As of 2017, we have greatly increased the numbers of survivors served, changed the types of services available, and reached survivors who previously did not know of our existence. In all cases, the numbers increased dramatically; we are now providing assistance to 10,000 sexual assault survivors and assist about 3,700 survivors with culturally specific services. Sexual assault survivors are now seen in high schools and middle schools, colleges, and universities and receive advocacy far beyond engagement with the criminal legal system. Shelters and domestic violence programs have experienced great success in moving survivors more quickly from shelter to permanent housing. 
Challenges remain. Our state legislature just cut the victim services grants by 26%. The level of funding we previously had made this model successful. Some federal funding and guidelines do not match the changes we have made here. Although support for the changes has increased over time, in some cases we are still working on buy-in from directors and advocates. Mainstream programs continue efforts to increase their reach into marginalized communities, and co-advocacy with culturally specific programs is not always a smooth process. Although we have increased the number of advocates to 400 available statewide, many work alone on a day-to-day basis; support and remote supervision are ongoing issues.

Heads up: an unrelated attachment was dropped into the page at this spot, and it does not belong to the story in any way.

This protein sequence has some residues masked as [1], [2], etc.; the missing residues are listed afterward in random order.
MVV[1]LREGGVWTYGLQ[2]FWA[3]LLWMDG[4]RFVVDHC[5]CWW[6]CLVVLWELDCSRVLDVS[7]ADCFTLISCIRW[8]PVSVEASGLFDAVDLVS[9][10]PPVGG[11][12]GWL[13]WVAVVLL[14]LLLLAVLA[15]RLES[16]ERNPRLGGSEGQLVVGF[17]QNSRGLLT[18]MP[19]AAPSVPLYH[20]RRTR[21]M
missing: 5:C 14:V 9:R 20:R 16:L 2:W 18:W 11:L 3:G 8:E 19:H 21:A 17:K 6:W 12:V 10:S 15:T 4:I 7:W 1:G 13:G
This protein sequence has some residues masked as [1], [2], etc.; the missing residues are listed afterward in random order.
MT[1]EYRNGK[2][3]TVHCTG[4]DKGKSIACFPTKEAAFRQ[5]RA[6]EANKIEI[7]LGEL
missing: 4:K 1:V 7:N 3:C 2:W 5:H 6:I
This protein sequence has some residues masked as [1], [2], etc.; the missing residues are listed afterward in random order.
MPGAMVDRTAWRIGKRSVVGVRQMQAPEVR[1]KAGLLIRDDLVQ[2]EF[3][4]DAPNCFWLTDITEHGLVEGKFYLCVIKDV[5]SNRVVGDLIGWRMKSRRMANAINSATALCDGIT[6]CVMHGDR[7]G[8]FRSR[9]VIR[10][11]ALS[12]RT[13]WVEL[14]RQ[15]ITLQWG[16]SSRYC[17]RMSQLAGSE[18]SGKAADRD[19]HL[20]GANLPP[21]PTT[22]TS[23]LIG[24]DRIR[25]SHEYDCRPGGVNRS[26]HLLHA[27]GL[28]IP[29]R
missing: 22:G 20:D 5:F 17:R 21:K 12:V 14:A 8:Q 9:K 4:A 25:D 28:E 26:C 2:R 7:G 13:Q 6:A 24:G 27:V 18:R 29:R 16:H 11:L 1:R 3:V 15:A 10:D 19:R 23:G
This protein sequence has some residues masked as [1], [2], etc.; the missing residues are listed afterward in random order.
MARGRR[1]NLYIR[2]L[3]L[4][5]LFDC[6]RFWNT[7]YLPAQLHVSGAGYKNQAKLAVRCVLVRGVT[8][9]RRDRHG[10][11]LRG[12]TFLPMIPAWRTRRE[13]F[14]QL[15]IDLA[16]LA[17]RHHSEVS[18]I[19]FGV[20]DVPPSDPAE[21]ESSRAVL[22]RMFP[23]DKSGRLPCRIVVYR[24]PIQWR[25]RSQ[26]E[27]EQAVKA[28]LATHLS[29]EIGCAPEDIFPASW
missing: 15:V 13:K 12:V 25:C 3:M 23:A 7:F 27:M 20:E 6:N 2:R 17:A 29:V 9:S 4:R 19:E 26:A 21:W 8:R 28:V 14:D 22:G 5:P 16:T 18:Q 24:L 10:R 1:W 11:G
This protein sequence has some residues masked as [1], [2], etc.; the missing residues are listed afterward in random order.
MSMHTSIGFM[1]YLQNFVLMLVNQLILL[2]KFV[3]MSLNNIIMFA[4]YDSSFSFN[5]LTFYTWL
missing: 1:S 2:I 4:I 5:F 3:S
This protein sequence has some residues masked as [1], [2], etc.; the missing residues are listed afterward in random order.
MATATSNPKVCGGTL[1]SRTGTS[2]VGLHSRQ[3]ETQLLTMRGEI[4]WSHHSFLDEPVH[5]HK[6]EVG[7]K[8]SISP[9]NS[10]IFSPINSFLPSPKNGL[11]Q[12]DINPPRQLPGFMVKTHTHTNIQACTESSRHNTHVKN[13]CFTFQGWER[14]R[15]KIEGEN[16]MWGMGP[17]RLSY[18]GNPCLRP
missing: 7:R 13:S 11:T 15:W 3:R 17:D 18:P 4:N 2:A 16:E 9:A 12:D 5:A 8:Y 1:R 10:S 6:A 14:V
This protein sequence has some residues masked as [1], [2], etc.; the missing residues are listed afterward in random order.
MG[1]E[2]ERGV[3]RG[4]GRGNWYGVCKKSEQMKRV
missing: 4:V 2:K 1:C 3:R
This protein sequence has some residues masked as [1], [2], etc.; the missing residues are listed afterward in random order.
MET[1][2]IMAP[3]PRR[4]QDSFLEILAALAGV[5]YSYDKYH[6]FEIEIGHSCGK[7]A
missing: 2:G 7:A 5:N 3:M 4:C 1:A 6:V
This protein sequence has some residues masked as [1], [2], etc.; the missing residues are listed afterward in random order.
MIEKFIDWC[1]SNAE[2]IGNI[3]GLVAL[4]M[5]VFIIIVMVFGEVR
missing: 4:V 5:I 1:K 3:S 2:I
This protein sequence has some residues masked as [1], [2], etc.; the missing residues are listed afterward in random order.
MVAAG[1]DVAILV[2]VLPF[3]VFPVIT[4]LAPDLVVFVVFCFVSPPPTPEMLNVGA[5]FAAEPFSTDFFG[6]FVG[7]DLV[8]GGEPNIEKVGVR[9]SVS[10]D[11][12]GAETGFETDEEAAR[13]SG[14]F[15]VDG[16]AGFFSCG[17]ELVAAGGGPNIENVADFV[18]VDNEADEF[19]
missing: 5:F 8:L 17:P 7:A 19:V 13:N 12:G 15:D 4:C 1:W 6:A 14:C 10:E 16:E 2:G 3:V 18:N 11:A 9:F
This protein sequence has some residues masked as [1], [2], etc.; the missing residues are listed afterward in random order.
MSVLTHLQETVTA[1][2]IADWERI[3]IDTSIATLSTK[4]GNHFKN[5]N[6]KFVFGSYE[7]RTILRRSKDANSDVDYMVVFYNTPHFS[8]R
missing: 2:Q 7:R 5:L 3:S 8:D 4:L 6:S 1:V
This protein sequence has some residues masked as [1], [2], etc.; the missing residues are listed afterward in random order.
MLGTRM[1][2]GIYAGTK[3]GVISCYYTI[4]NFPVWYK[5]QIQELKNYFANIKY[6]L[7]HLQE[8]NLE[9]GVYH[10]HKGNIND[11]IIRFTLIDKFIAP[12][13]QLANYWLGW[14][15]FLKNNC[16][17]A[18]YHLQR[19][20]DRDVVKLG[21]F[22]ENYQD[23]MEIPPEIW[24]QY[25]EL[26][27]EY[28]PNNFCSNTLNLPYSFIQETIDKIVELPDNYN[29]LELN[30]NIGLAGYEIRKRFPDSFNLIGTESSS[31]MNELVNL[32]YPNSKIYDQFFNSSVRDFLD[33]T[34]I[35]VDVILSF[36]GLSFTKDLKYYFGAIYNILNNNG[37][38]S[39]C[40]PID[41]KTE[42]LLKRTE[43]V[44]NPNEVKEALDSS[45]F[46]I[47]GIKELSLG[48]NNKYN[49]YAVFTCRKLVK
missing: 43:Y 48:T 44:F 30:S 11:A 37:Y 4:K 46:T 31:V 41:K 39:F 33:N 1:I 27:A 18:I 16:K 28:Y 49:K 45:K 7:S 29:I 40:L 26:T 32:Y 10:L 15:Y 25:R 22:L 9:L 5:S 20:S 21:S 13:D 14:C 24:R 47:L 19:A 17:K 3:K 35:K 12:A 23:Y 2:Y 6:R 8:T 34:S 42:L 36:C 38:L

We had a unique opportunity to work closely with the domestic violence coalition and the funder to make these sweeping changes. None of us involved think we would have been successful without such a close partnership. We are happy to speak in more detail about the success and challenges. 
Find IowaCASA online at or on Facebook @IowaCASA
Filed under